By Lise Alves, Senior Contributing Reporter
RIO DE JANEIRO, BRAZIL – With only six months to go before this year’s presidential election, at least sixteen candidates have publicly announced they are in the race. Among those vying for the top political position in Brazilian politics are senators, deputies, former cabinet ministers and even a former Supreme Court Justice and an impeached President.
A poll taken by Datafolha last week shows jailed former president Luiz Inacio Lula da Silva as the lead contender by far in the race with at least 30 percent of the intended votes. The candidacy, however, is subject to the approval of the courts, since under the Ficha Limpa (Clean Slate) law convicted persons may not run for public office.
The PT (Workers Party) has stated that it will insist on launching the former two-time president to once again lead the country, claiming the charges and conviction against him were a ploy to prohibit him from running.
Two other pre-candidates registered above ten percent intention votes on the Datafolha poll, one from the far right and one from the left.
Jair Bolsonaro, former military official and seven-time federal representative, is considered by many as the most controversial candidate in this election. Bolsonaro is pro-gun, against LGBT groups, against same-sex marriages, and has praised known torturers during Brazil’s military dictatorship.
He has been described by local media as being a sexist and a racist, but has found support from middle-upper class Brazilians, tired of corruption scandals and who see him as fighting against the current political elite. Last week Brazil’s General Attorney charged Bolsonaro with inciting hate against blacks, indigenous, women and homosexuals.
“We have purposes, project and everything to start changing Brazil. We are from the right (wing), we respect the Brazilian family. It is in the Constitution that marriage is between man and woman and period,” said Bolsonaro during his PSL party affiliation ceremony earlier this month.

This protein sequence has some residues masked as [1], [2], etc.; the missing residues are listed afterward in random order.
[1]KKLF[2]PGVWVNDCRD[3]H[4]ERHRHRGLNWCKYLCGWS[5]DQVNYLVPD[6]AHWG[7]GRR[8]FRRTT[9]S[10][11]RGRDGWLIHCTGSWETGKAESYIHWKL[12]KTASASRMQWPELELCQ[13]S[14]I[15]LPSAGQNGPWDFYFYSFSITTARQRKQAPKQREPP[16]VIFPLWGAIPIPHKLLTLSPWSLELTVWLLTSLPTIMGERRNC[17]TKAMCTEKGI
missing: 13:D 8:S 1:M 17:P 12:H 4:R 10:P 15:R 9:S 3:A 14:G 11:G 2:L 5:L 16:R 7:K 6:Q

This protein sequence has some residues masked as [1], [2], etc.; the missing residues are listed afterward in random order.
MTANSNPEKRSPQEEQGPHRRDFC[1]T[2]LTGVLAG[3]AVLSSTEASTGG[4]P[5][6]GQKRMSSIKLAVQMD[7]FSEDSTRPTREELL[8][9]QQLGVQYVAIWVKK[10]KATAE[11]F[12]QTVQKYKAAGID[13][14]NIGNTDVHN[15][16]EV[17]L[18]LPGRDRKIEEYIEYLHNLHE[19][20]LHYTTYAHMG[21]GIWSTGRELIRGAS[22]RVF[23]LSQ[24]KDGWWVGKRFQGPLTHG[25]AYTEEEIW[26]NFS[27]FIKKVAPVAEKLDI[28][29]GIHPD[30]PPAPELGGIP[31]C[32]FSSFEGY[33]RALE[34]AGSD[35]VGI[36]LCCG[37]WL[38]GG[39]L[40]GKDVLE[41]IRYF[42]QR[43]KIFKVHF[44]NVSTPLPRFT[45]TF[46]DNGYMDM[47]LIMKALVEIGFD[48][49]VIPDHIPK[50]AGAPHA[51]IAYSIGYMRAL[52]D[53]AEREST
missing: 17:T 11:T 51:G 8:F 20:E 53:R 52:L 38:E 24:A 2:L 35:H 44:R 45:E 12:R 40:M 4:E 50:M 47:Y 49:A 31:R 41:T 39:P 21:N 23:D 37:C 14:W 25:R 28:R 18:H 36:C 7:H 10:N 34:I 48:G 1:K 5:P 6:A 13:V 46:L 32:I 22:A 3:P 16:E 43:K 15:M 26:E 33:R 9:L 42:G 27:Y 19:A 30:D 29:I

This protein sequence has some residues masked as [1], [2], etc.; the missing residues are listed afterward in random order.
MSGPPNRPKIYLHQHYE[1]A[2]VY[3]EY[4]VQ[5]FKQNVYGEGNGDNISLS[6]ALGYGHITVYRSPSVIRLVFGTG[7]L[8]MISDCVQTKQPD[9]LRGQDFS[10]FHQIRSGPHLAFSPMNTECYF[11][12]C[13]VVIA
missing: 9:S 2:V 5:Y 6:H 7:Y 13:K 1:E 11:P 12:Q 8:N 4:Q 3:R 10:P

On the other extreme of the spectrum is environmentalist Marina Silva, the vice-presidential candidate who was catapulted into the presidential race when the head of her ticket, Eduardo Campos, was killed in a helicopter accident weeks before the race.
The former senator and Environment Minister for the Lula administration, Silva is seen as a strong contender for left-wing voters, who, without Lula, may migrate to Silva’s corner.
“I am a pre-candidate for the Presidency to unite the Brazilians in favor of Brazil. The rulers need to do what is best for the country and not what is best to perpetuate in power. Enough of thinking only of personal interests and partisans,” she wrote in her social media account recently.
Contenders with some chance of making it to the second round of voting also include two-time presidential candidate and São Paulo governor, Geraldo Alckmin, former governor of Ceará, Ciro Gomes, current Chamber of Deputies Speaker, Rodrigo Maia, and former Supreme Court Justice, Joaquim Barbosa.
Former impeached president, Fernando Collor de Mello has also stated he plans to announce his candidacy by August.
In the beginning of October more than 144 million Brazilian voters will go to the polls to choose their next president. If no single candidate is able to garner more than 50 percent of the valid votes, there will be a second round of elections at the end of October with the two top placed candidates.
Political parties must announce their candidates until the beginning of August.